We have received reports, all of them excellent, from 280 celebrations—from every State of the Union and from Canada. A few of these were from solitary individuals, who had no opportunity of meeting with others, but to whom the Lord granted much blessing, compensating them for their loneliness otherwise. It may be interesting that we give the numbers participating at some of the gatherings reported, as follows:—

Baltimore, Md., 20; Brantford, Ont., 29; New York, 18; Poughkeepsie, N.Y., 16; Washington City, 23; Scranton, Pa., 28; Boston, Mass., 97; Philadelphia, Pa., 55; Toronto, Ont., 37; Tiffin, O., 22; Sippo, O., 19; Youngstown, O., 25; Cleveland, O., 38; Columbus, O., 27; Canton, O., 22; Toledo, O., 28; Wheeling, W.Va., 16; Dayton, O., 16; Indianapolis, Ind., 34; Chicago, Ill., 70; Saginaw, Mich., 18; St. Paul and Minneapolis, Minn., 23; Weatherford, Tex., 24; St. Louis, Mo., 55; Omaha, Neb., 19; Council Bluffs, Ia., 16; Vanetia, Tex., 16; Los Angeles, Cal., 61; Allegheny, 290.

We are not foolish enough to think that these figures give any occasion for boasting, for the total amounts to only a few over 2,600, and we have every reason to suppose that we have heard from two-thirds of those who celebrated: foreign reports will come later. However, we have every reason to believe that these numbers represent people who not only profess Christ, but who also are seeking daily to live the Christ-life. Moreover, they are full of the Jubilee music, and having heard the joyful sound they are all repeating it far and near. Consequently we expect a much larger showing next year, as others of the Lord’s truth-hungry, famished household are found and fed with things new and old now supplied us by our Lord.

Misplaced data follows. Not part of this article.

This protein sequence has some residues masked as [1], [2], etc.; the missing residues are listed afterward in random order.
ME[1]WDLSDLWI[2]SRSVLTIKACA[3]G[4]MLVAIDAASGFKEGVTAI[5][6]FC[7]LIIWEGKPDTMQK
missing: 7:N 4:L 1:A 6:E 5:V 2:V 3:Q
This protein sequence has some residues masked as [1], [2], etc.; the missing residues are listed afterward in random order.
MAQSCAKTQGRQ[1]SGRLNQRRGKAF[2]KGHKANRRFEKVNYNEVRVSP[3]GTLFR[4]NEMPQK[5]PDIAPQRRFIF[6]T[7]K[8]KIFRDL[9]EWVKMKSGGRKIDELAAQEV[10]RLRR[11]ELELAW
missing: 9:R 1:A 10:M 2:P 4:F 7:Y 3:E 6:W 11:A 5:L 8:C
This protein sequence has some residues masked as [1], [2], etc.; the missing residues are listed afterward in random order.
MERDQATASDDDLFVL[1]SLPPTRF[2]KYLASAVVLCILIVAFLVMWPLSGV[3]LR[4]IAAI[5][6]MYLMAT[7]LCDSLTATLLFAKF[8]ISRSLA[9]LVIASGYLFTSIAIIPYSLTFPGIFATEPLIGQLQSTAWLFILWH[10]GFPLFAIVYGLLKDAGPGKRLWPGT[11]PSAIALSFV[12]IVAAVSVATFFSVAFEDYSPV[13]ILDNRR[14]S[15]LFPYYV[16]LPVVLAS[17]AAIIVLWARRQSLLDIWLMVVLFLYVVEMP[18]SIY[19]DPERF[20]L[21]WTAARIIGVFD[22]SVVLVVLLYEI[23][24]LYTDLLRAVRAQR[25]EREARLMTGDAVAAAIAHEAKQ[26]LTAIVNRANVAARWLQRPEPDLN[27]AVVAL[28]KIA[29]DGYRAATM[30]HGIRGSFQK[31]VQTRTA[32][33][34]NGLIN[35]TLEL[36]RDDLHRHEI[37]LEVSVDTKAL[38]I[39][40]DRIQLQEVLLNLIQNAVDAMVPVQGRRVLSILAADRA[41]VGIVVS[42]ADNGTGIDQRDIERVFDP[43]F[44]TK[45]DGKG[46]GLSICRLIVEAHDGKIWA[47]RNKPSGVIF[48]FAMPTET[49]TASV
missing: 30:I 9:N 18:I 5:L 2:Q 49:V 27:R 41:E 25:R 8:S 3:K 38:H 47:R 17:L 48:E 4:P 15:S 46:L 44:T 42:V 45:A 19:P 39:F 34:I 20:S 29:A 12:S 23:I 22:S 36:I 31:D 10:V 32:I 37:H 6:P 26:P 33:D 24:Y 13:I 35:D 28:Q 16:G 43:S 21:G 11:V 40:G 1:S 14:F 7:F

Boston reports the largest number of immersions preceding the Memorial, viz., 23.

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DEAR BROTHER RUSSELL:—It is with positive pleasure I can say that sectarian bondage has no more power over me. Meditation upon this subject has occupied my thoughts for several years past. I have been deliberate and slow to act, weighing the subject on every side, lest too hasty a decision should have a reacting effect filled with hopeless regret. Indeed, I did not take the step until after much earnest prayer. Since that time the conviction has been growing stronger that no child of God can make a mistake by stepping away from modern churchianity, for instead of such an act being a step away from God, it is making a long stride towards God.

Last evening it was my privilege to partake of the Memorial Supper, tho it was taken alone. I am rejoicing in the fact that my God counts me worthy to do my share to fill up that which is behind of the sufferings of Christ.

I could distribute a few of the WATCH TOWERS that are prepared for distribution, should you think best to send them.

Yours in the hope of the gospel,
MRS. A. AXTELL,—New York.

DEAR BROTHER RUSSELL:—Last evening ten of us met to commemorate our dear Master’s great ransom-sacrifice on our behalf, and to renew our covenant

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with the Father. It was a glad, yet solemn time. Gladness for the great privilege of a “participation of the same loaf” and in the “same cup” and for the joy to know of all the blessings that will soon come to “all the families of the earth;” it was a solemn time as we realized to some extent the price with which we were bought, and the meaning of the covenant which we had made. Prayer was offered by each one present, and we felt that we had the witness of the spirit.